In several cases, competitors have registered their adversary's trademark. As with cybersquatting, the case law in this area is fairly well settled and courts have ruled against such behavior. Here, as with cybersquatting it appears that the courts have stretched existing law where necessary. For instance, in Green Products Co. v. Independence Corn By-Products Co., (ICBP) both companies were direct competitors in the corncob by-product industry. ICBP registered <greenproducts.com>, but had not yet posted a web site when Green Products sued them. Even though no web site had been posted, the court held that ICBP intended to use its confusing domain name to lure potential customers to the site once it was created. While customers might not be confused as to affiliation once they got to the site, they may simply purchase ICBP's products rather than searching for Green Products' real site. Under this scenario, ICBP would benefit unfairly from the use of Green Products' name. On these facts the court found that there was infringement.
The Ninth Circuit has since followed this line of reasoning in domain name cases including Brookfield Communications v. West Coast Entertainment Corp. and Interstellar Starship Services Limited v. Epix, Inc.. Expanding on the Green Products analysis, the Ninth circuit found infringement where the name causes "initial interest confusion." The theory is that although web users will realize that they have reached the wrong site, they may be satisfied with the goods or services offered at the competitive site and not continue searching for the original site they had intended to visit.
Although courts have always ruled against such competing uses, cases
continue to arise. For instance, amazon.com recently sued the registrants
of amazon.gr, a site that sells books online. The registrant of amazon.gr
is a U.S. based company and amazon.com has sued them in U.S. court.
Thus this case will not raise the issue as to how international courts
would deal with registrations of trademarks by international competitors.
III. Non-competing Use - Legitimate Claims
The area of legitimate competing claims is the most complex in this field. Consequently, it remains more unresolved than other domain name disputes. Because the trademark system is divided territorially and by industry, many companies can use the same name as a trademark without causing infringement. For example, the trademark United is used by United Van Lines, United Airlines, the United Way, and many other organizations. Only one of these entities, however, can register united.com.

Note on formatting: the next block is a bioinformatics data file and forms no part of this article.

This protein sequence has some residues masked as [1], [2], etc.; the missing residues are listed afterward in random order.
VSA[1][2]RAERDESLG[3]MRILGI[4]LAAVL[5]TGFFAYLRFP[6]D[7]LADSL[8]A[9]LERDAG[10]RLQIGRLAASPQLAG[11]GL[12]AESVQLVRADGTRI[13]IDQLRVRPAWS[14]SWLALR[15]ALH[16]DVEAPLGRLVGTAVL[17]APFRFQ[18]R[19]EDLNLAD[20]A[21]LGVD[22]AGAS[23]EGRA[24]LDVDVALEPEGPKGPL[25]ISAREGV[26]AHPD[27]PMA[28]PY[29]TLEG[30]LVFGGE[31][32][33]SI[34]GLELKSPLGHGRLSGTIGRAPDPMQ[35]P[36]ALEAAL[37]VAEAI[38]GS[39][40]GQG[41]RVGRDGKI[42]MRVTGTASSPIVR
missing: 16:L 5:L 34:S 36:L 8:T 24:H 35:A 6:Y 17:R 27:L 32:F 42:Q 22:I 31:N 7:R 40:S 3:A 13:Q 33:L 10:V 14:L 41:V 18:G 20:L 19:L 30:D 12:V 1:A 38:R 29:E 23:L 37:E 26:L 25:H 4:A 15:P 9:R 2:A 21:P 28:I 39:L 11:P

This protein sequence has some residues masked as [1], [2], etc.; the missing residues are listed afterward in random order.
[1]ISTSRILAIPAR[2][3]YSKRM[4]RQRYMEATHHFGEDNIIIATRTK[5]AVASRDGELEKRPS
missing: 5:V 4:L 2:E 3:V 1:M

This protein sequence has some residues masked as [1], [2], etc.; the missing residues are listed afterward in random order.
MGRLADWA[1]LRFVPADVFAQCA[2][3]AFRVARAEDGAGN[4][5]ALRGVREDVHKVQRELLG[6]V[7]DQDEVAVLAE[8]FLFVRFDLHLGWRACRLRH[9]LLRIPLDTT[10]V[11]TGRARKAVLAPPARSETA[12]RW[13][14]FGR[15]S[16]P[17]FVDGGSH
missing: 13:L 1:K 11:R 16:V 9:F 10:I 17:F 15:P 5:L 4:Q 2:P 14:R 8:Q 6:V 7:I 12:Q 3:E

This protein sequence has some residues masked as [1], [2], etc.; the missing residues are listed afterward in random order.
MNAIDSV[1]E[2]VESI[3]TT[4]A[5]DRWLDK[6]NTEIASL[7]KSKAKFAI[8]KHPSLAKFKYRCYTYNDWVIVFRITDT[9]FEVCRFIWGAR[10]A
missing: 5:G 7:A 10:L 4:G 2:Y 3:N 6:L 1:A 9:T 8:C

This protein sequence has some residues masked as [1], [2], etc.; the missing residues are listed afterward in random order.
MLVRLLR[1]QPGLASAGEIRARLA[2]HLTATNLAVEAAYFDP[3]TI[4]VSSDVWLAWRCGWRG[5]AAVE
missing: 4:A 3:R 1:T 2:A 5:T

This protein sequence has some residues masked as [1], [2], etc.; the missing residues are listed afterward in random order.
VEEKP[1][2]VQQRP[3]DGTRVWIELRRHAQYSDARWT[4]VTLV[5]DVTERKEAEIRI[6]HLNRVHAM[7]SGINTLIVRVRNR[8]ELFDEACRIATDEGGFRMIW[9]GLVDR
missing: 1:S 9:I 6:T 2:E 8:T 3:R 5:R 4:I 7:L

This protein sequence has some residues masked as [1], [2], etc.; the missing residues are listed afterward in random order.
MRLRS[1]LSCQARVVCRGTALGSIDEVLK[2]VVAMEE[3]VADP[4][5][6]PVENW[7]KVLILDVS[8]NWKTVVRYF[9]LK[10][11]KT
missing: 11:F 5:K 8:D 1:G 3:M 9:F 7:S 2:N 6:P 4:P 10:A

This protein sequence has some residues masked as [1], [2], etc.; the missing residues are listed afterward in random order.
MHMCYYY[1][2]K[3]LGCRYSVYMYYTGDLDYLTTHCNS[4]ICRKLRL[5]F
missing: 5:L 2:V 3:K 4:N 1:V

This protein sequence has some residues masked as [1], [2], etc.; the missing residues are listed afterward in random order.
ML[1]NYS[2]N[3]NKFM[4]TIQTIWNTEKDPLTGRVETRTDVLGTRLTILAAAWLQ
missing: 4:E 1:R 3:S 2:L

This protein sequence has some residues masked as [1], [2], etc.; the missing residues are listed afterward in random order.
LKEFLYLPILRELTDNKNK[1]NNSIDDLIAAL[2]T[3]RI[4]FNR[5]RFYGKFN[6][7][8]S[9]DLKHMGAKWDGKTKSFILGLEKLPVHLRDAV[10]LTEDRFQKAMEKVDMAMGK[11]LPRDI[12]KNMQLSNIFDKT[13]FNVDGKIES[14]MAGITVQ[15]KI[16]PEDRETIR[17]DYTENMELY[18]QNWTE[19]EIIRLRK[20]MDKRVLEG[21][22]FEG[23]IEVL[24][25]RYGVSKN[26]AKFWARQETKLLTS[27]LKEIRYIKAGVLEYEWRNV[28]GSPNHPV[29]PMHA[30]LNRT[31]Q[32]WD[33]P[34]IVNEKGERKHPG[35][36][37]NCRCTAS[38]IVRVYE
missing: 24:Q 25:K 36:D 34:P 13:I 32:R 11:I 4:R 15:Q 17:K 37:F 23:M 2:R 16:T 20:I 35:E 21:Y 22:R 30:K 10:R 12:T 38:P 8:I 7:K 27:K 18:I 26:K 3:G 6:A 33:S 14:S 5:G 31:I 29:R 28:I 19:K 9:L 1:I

While courts have seemingly stretched trademark law in cybersquatting or competing use cases, that trend is not mirrored in legitimate claims cases. Thus, in legitimate claims cases, courts have emphasized that mere registration of domain name without more (such as an offer to sell or an intent to block the trademark holder from using the name) is not sufficient to constitute commercial use. In HQM v. Haftield, the court held that mere registration or activation of a domain name does not constitute commercial use even when the domain name includes the .com designation.
There are two types of legitimate competing claims disputes. In the first type, the trademark holder sues a domain name holder who has a legitimate claim, but no trademark rights. Because the domain name system is not a corollary to the trademark system, a domain name registrant need not have a corresponding trademark in order to have a legitimate right to the name. For example, in Gateway 2000 v. Gateway.com, Inc., Gateway.com, Inc. reserved the domain name gateway.com years before the mega computer maker Gateway 2000 attempted to register the name. Gateway 2000 sued but lost because the court found that Gateway.com had a legitimate reason for owning the domain name and had chosen it six years earlier - long before domain names had the value that they do today and before Gateway 2000 became a well-known trademark. One of the keys to the decision was that the defendant was not opportunistically trying to capture value by seizing a well-known mark.
In the second type of legitimate dispute both parties have a trademark claim in the name. While one might think that the first to register the domain name would easily win in such a case, that is not always the outcome. In Data Concepts, Inc. v. Digital Consulting, Inc. both entities had trademark rights in DCI. Data Concepts registered the domain name dci.com in 1993. Digital Consulting attempted to retrieve the <dci.com> domain name from Data and the dispute ended up in court. It would seem in these cases (where both parties have trademark rights) that the first to register the domain name would be able to keep it. The Sixth Circuit, however, ruled that there was a possibility of infringement. Since trademark infringement is a mixed question of fact and law, the dispute must go to a full trial for an infringement determination.